Those of you suffering from Dan Nadel withdrawal will get some temporary relief today, as we present his interview with Paul Karasik and Mark Newgarden, regarding their extraordinary new book, How to Read Nancy.
You mention a few times that Nancy has not received the historical attention (or affection) it deserves. I wonder if that’s because is so prosaic on the surface. What is it about the way comic-strip history has been written that you think kept out Nancy? Is part of your contention that the almighty gag is equal to, say, the emotional heft of Krazy Kat or Peanuts, or the grandeur of Little Nemo? I think the answer is yes, and I agree, but perhaps you can explain a bit.
Krazy Kat and Little Nemo resemble “Art.” Peanuts resembles “Philosophy.” Nancy resembles nothing more and nothing less than a comic strip (and a gag-driven, self-proclaimed “dumb” one at that), hence: easily dismissed from the canon.
The public’s affection has always been there. Savvy critics such as Manny Farber certainly “got” Nancy at the time of its initial popularity, but the next wave (1960s–1990s) of “serious” comics historians tended to revile the strip, for a variety of reasons that reveal more about their agenda (and their generational bias), than the merits of the work. Nancy was simply a hard sell for anybody trying to get the middlebrow public to take comics “seriously” when, for whatever reason, that was the name of the game. This includes the heroic Bill Blackbeard who single-handedly archived complete runs of nearly every 20th century American comic strip of consequence except Nancy, so deep was his ambivalence. (Due to this sin of omission, as far as we know, there is no complete hardcopy run of this once–ubiquitous comic strip left on planet earth.)
Our choice of the late, great Jerry Lewis for a foreword was highly intentional, yet despite some obvious parallels, Ernie Bushmiller never had the contemporary equivalent of the French New Wave publicly championing his work. Lewis gave us a great compliment in saying that ours is “a book that was written with an infinite care rarely seen in today’s world.” This is how we feel about Nancy.
We hope that How To Read Nancy will encourage the skeptics (who assume that Nancy was just another vapid kiddie strip), as well as the hipsters (who Instagram their Sluggo tattoos, yet have never actually read it), to reevaluate and appreciate the mastery of Bushmiller’s work.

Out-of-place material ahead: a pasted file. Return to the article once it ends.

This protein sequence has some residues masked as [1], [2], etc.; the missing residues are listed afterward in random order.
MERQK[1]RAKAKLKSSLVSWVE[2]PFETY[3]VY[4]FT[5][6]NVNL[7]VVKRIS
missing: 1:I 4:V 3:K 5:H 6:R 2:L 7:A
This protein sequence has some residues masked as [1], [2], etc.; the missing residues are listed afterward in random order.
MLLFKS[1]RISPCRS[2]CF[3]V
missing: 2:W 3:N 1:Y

—Interviews & Profiles. The Guardian ran a special comics edition this weekend, featuring several pieces of note, including an interview with Alison Bechdel, interviews with various literary celebrities about their favorite comics (Zadie Smith seems to have the best taste in the bunch), and a slate of cultural recommendations from Chris Ware.
My own profession currently seems divided between comics fiction and comics memoir, the former more or less growing out of the childish fantasies now grotesquely metastasised as “superhero stories for adults” — which makes about as much sense to me as writing pornography for children. Some middle-aged colleagues and I believe literary comics fiction is possible without resorting to fantastical heroics, however, and the youngest and finest exemplar, 28-year-old Nick Drnaso, offers a new book next year to possibly top us all: Sabrina, about a missing woman, a video and the unspeakable possibilities of our contemporary mitigated reality. (After I recommended his first, Beverly, to Zadie Smith, she wrote back a one-word review: “wow,” and she’s just called Sabrina “the best book – in any medium – I have read about our current moment”.) I have no doubt that if Nick keeps it up, he will do things on paper that no other human has yet imagined (he basically already is), and that’s the best kind of heroism imaginable.
The most recent guest on the Process Party podcast is Sarah Horrocks, and the most recent guests on Inkstuds are Cecil Castellucci and Marley Zarcone of the latest Shade the Changing Man series.
—Reviews & Commentary. Rob Clough reviews Anders Nilsen's somewhat under-the-radar Tongues.
The series is pretty much peak-level Nilsen, but what immediately struck me about this 48 page comic is how it mixes and matches various Nilsen themes and approaches from over the years. There's the apocalyptic quality of his mythological work like Rage of Poseidon and his classic short story "Sisyphus" from Kramer's Ergot. There's the typical wrecked and bombed-out backgrounds of Big Questions, complete with intelligent animals. There's even the central character from Dogs and Water on a walkabout, his teddy bear still strapped to his backpack. It's a recapitulation of his entire career, yet it still feels fresh and bold.
—News. New York City is naming a street in the Bronx after Batman co-creator Bill Finger.
David Lasky and Mairead Case have been chosen by the city of Seattle to create a comics history of the Georgetown Steam Plant.
The team will begin work immediately with in-depth research. As part of the project, they will be sharing progress throughout the next year in a combination of online updates on their blog at SteamPlantGraphicNovel and in-person events.